In this ‘Patent Application Series,’ I’ll be discussing the difference between a provisional and a nonprovisional (utility) patent application.  I’ll explain what they are, what to know before filing either, and why they are both important tools for the protection of an invention.


A provisional patent application, as the name implies, is a patent application that is provisional, i.e. it is temporary. It is also not examined by the United States Patent and Trademark Office (USPTO) and never becomes a patent itself. Instead of being examined and granted as a patent, a provisional patent application is essentially a placeholder that can secure a filing date and patent pending status.

The provisional application expires one year from the date it is filed. Before the one-year expiration deadline, a non-provisional application should be filed claiming the benefit of the provisional application filing date.  When a non-provisional application claims the benefit of (also known as ‘claims priority to’) the provisional application, this action allows the non-provisional application to claim the earlier filing date as its own. This way, even if a non-provisional application is filed a year after the provisional, its official filing date is the same as the filing date of the provisional application.


A nonprovisional utility patent application, as the name implies, is a patent application that is not provisional, i.e. it is not temporary, and it protects an invention with utility, i.e. a useful function. Unlike the provisional patent application, after a nonprovisional patent application is filed, it is examined by an patent examiner at the the USPTO.  A nonprovisional utility patent application must undergo this examination (patent prosecution) and ultimately must be allowed by a USPTO patent examiner before the application can be issued as a utility patent.

There are specific requirements that must be met for a nonprovisional utility patent application filing to be accepted and for the invention itself to qualify for protection.  The nonprovisional patent application filing requirements are defined by the USPTO.  In addition, for an invention to qualify for utility patent protection, it must be confirmed as being either a machine, a process, an article of manufacturing (manufacture), or composition of matter.  Alternatively, improvements on existing inventions also qualify for protection. Abstract ideas, laws of nature, and natural phenomena do not qualify for patent protection.


Filing either a provisional or nonprovisional patent application does not guarantee a patent will be issued on the invention as it was filed.  In most cases, when the nonprovisional utility patent is finally allowed, the issued patent differs greatly from the application as it was initially filed.  All of the changes that the application undergoes to become a patent worthy of issuance take place during patent prosecution. The majority of patent applications filed with the USPTO are eventually issued as formal U.S. Patents, but the process is generally a long one and does not always end with an issued patent.

The first step in the process for either type of application is filing an application with the USPTO.  Once filed, both types of applications are reviewed for their adherence to the filing-formalities required by the patent office.  The USPTO requirements and fees for filing a provisional application are minimal compared to the requirements and fees associated with a formal non-provisional application. That being said, the requirements must be adhered to equally. Filing improper applications, provisionally or nonprovisionally, could mean forfeiting any patent rights.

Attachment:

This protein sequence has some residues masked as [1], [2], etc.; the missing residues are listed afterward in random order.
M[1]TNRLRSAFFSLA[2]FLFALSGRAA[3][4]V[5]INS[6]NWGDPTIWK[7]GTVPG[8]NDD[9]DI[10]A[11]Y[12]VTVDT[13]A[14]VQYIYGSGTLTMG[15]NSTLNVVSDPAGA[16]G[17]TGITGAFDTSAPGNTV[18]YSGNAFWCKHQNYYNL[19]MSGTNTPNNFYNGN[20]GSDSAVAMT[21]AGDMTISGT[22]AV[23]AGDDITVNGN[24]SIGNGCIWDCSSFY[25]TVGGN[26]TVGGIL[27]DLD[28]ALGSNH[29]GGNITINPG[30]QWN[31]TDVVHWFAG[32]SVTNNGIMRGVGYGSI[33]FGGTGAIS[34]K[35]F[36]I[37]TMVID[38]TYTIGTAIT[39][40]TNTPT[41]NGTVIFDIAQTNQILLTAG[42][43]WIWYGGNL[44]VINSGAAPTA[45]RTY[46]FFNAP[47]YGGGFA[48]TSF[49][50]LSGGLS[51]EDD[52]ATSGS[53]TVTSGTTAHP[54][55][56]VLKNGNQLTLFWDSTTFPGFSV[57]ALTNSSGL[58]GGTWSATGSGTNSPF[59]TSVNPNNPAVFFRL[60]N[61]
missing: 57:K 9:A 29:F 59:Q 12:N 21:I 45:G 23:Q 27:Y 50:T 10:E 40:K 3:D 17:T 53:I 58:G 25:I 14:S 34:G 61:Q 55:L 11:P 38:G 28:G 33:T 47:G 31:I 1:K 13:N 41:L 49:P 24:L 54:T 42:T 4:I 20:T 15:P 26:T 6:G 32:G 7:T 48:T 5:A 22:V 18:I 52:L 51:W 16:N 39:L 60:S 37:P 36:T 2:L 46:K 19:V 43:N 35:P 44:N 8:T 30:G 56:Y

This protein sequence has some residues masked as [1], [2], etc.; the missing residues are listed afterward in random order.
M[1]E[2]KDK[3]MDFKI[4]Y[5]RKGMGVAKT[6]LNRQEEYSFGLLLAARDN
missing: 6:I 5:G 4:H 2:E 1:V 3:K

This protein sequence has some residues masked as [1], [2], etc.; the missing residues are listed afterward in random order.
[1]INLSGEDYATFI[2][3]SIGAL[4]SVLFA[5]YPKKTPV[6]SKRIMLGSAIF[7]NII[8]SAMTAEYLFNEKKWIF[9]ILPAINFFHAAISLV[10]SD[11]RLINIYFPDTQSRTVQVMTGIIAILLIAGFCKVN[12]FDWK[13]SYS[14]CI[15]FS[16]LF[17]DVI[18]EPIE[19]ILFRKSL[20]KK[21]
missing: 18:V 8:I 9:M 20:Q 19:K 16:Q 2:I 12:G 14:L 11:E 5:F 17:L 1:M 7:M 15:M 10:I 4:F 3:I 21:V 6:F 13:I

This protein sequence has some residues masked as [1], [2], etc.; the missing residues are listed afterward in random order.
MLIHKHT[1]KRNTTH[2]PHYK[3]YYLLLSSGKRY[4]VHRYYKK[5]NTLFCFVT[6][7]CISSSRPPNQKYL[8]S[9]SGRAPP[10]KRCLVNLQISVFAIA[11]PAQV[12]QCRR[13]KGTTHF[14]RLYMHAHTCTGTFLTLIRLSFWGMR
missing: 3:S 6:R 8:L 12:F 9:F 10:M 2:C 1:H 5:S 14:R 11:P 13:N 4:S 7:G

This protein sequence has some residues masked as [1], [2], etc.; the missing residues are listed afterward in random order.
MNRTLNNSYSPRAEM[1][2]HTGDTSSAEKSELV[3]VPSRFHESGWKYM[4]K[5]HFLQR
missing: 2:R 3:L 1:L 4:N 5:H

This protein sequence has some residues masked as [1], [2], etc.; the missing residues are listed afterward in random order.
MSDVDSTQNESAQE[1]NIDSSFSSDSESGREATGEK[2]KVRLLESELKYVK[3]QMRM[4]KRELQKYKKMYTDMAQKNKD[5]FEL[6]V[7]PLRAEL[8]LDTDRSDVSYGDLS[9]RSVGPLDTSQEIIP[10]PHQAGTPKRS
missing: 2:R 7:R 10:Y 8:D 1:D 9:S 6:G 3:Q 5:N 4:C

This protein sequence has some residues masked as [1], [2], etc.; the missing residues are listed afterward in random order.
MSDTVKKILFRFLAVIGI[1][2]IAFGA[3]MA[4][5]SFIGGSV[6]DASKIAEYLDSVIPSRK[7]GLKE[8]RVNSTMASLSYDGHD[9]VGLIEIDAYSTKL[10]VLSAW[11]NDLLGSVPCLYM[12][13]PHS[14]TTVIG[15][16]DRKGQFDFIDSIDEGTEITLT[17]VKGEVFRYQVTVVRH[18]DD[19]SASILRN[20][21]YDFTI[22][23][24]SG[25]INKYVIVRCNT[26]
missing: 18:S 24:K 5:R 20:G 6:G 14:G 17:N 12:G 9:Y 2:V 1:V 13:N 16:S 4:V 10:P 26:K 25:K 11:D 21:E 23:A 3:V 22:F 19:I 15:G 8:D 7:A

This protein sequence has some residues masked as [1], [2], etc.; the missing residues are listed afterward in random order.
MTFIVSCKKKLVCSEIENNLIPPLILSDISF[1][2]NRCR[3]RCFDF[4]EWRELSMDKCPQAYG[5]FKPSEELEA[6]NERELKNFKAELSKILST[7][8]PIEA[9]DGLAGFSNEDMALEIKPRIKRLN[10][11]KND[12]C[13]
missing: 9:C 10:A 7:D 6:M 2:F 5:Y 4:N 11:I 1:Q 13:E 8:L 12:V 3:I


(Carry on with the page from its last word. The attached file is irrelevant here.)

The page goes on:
Both types of applications must be complete at the time of filing. While Amendments are allowed to correct typographical errors, no new matter may be added to either a provisional or nonprovisional application.   If a provisional application is drafted without a complete claim set, it may not be clear if filing requirements are met until after the nonprovisional application is drafted with a complete claim set. At that point, it would be too late to add any details to the nonprovisional application and the time and effort spent on the provisional may be a complete loss.

The main difference between these two types of applications is in their result.  The provisional application can allow for an invention to claim an earlier filing date, but does not itself result in a patent.  The nonprovisional application, after undergoing examination and being allowed by a patent examiner, may issue as a formal patent.


Both the provisional and nonprovisional utility patent applications are important tools.  Provisional applications are important in their ability to provide an invention with a filing date and patent pending status.  The filing date is very important now that the U.S. is a first-to-file country, under the America Invents Act. This means that the first inventor to file for an invention with the USPTO is the rightful owner of the invention.  Without an official filing date and application number assigned by the USPTO, an inventor could lose their rights to their invention. A nonprovisional application will also provide a filing date and patent pending status, but also has the ability to be issued as an actual patent.

Don’t leave a matter as important as your intellectual property to chance.  Willing help in the form of an experienced legal team is here and is just a call away.  We have patent attorneys located in Charleston, SC; Greenville, SC; and Knoxville, TN. Please contact us if you are interested in a provisional, nonprovisional or other patent applications.